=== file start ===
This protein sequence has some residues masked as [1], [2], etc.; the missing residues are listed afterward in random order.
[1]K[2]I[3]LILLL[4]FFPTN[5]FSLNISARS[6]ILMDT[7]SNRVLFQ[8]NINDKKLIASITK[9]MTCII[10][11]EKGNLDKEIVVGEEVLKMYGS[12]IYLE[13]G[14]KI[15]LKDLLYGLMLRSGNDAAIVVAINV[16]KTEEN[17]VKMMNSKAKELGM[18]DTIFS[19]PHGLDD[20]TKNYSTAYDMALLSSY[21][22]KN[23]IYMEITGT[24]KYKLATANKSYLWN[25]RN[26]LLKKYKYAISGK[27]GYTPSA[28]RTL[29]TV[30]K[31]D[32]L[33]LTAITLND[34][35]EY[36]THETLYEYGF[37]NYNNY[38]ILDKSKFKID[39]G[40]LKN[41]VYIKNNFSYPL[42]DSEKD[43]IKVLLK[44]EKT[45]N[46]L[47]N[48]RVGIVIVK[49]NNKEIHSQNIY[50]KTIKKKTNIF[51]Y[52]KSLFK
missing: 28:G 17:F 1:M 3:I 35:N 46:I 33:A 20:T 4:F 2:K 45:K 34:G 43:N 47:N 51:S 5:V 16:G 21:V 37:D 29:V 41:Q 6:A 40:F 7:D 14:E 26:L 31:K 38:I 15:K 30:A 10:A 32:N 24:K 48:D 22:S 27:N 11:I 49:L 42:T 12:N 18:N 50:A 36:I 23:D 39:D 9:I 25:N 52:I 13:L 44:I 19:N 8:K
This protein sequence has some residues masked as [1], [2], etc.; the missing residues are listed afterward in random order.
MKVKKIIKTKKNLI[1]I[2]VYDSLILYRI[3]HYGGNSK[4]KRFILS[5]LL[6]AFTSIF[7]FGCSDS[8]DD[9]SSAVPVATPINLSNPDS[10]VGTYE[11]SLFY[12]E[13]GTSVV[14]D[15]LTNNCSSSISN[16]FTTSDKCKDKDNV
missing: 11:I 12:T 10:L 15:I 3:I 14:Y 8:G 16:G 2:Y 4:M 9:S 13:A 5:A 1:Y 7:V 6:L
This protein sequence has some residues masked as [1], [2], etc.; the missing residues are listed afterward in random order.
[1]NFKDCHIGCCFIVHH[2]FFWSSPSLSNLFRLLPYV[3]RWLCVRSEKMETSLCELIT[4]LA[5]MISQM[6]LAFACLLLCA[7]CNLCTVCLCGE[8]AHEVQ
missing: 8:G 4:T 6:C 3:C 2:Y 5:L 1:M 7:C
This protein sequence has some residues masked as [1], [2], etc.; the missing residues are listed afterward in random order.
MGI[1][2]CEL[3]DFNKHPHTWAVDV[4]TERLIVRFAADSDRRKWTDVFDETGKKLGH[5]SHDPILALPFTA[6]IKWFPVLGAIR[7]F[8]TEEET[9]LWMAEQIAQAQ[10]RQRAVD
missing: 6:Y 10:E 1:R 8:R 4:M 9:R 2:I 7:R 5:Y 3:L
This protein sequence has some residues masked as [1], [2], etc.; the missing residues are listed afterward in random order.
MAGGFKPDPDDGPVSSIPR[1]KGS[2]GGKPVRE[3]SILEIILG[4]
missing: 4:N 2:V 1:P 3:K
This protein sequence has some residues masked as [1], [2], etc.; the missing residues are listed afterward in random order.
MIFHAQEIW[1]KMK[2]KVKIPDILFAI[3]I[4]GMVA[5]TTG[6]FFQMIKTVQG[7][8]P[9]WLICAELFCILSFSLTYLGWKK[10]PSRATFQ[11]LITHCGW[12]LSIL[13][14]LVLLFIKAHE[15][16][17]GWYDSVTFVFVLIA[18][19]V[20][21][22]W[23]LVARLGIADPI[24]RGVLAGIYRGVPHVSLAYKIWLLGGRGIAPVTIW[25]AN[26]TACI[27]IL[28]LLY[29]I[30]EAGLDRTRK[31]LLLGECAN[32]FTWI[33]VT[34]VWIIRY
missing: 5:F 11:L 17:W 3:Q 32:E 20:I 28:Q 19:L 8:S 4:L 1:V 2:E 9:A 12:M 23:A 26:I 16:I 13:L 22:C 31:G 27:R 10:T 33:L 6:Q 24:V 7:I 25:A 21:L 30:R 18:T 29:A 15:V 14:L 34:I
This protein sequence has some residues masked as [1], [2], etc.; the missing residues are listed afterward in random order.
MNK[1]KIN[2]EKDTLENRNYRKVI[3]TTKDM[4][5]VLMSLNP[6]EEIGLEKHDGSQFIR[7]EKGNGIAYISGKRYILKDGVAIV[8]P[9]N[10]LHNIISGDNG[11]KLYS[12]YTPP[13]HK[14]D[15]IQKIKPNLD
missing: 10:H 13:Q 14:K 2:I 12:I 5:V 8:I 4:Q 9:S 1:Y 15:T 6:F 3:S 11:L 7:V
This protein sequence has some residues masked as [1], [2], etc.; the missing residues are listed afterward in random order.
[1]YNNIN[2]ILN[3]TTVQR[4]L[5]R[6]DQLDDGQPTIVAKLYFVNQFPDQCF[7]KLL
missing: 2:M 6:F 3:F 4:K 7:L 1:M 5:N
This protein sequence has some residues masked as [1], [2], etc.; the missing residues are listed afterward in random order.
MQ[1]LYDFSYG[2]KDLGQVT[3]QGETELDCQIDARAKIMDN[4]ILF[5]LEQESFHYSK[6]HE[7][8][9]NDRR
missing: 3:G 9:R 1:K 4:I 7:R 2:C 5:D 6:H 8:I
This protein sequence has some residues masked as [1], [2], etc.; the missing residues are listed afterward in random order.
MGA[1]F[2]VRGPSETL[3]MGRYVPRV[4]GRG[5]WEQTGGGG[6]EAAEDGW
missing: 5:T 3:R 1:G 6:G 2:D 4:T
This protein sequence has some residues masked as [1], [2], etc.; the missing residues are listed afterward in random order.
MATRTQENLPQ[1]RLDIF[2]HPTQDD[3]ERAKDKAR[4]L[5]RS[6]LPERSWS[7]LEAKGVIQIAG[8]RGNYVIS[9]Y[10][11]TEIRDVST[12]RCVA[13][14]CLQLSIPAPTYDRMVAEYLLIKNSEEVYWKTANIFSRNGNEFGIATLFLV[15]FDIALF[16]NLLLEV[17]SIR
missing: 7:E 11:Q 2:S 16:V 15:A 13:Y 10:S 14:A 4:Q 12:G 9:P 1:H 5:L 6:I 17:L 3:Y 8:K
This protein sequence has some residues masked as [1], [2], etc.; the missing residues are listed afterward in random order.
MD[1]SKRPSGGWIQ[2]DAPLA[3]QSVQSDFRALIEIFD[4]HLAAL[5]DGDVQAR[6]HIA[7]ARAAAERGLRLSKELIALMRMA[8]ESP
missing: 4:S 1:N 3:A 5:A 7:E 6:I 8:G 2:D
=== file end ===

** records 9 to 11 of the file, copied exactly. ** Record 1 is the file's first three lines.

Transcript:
This protein sequence has some residues masked as [1], [2], etc.; the missing residues are listed afterward in random order.
MQ[1]LYDFSYG[2]KDLGQVT[3]QGETELDCQIDARAKIMDN[4]ILF[5]LEQESFHYSK[6]HE[7][8][9]NDRR
missing: 3:G 9:R 1:K 4:I 7:R 2:C 5:D 6:H 8:I
This protein sequence has some residues masked as [1], [2], etc.; the missing residues are listed afterward in random order.
MGA[1]F[2]VRGPSETL[3]MGRYVPRV[4]GRG[5]WEQTGGGG[6]EAAEDGW
missing: 5:T 3:R 1:G 6:G 2:D 4:T
This protein sequence has some residues masked as [1], [2], etc.; the missing residues are listed afterward in random order.
MATRTQENLPQ[1]RLDIF[2]HPTQDD[3]ERAKDKAR[4]L[5]RS[6]LPERSWS[7]LEAKGVIQIAG[8]RGNYVIS[9]Y[10][11]TEIRDVST[12]RCVA[13][14]CLQLSIPAPTYDRMVAEYLLIKNSEEVYWKTANIFSRNGNEFGIATLFLV[15]FDIALF[16]NLLLEV[17]SIR
missing: 7:E 11:Q 2:S 16:V 15:A 13:Y 10:S 14:A 4:Q 12:G 9:P 1:H 5:L 6:I 17:L 3:Y 8:K